So this is why my experience was a SIPE. From the moment the recruiter sent in my résumé, until the time I got my job offer, only two weeks had passed. I wish I could share a Tip #4: Keep the interview process super short. But you probably know already that this rarely happens, especially for in-house jobs. Generally, my friends who’ve gone in-house have usually spent about three to six grueling months after submitting their résumé for a particular position to finally receive an offer for that position. They also typically have had several rounds of interviews, including with business people. To this day, I’m not sure how I was able to slip by with just two rounds. I suspect that there were forces beyond my control, and beyond my interviewers’ control, at play. Uri Geller-type forces perhaps.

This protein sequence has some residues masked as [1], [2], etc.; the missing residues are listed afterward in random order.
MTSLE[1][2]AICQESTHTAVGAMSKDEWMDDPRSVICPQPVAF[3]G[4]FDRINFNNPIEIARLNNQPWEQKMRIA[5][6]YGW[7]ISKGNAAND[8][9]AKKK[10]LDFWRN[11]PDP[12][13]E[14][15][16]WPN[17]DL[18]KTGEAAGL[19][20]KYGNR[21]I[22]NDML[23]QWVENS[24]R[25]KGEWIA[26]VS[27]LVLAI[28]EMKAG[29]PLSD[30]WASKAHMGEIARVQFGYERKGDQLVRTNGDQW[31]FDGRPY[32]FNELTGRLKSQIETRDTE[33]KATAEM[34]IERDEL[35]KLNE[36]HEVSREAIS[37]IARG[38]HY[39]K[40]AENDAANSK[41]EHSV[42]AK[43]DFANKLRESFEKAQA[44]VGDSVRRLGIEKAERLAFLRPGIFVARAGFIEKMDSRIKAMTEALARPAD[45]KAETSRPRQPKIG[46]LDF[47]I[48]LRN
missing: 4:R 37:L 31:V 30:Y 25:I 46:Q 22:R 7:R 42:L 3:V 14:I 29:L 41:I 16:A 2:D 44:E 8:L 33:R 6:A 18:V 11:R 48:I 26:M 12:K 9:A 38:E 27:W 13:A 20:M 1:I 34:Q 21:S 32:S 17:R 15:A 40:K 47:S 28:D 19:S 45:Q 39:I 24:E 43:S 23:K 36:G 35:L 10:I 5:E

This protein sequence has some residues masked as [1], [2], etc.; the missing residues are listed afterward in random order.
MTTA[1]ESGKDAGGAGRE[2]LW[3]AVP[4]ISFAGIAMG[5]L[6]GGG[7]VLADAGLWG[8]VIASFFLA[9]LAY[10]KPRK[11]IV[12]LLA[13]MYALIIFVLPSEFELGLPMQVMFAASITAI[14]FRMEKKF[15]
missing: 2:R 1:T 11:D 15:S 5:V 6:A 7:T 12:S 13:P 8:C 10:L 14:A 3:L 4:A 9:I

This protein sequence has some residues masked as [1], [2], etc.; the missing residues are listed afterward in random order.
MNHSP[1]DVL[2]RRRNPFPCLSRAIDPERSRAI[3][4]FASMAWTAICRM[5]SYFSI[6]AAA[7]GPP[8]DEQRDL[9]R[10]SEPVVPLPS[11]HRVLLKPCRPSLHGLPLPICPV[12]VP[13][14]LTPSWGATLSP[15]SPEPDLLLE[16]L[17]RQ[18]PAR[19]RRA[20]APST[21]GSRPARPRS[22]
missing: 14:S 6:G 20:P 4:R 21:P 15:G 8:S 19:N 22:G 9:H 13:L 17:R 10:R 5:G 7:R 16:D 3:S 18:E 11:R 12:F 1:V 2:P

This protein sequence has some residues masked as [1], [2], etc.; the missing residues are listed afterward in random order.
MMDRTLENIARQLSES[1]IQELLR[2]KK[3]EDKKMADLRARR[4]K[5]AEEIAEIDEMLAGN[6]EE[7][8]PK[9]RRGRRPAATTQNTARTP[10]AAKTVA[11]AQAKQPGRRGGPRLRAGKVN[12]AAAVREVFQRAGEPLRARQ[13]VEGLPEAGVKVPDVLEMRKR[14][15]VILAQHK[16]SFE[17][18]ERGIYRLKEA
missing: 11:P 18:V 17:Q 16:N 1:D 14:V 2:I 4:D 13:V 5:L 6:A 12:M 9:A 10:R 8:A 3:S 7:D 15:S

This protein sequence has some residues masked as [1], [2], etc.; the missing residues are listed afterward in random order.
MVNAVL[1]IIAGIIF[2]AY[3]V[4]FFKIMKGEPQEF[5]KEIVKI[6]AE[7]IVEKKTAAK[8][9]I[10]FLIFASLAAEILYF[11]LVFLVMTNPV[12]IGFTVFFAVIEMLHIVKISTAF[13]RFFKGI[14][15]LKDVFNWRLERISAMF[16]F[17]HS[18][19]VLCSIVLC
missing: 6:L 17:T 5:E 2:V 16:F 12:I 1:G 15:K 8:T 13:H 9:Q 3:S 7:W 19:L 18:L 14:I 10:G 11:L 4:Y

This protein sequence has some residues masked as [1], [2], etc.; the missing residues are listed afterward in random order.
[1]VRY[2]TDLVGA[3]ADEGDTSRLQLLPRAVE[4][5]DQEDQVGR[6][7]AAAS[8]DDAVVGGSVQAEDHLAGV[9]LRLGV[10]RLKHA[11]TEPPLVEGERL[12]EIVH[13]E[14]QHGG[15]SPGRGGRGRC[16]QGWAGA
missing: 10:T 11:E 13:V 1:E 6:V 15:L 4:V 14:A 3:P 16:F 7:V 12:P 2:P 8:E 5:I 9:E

Susan Moon is an in-house attorney at a travel and hospitality company. Her opinions are her own and not those of her company. Also, the experiences Susan shares may include others’ experiences (many in-house friends insist on offering ideas for the blog). You can reach her at [email protected] and follow her on Twitter at @SusanMoon.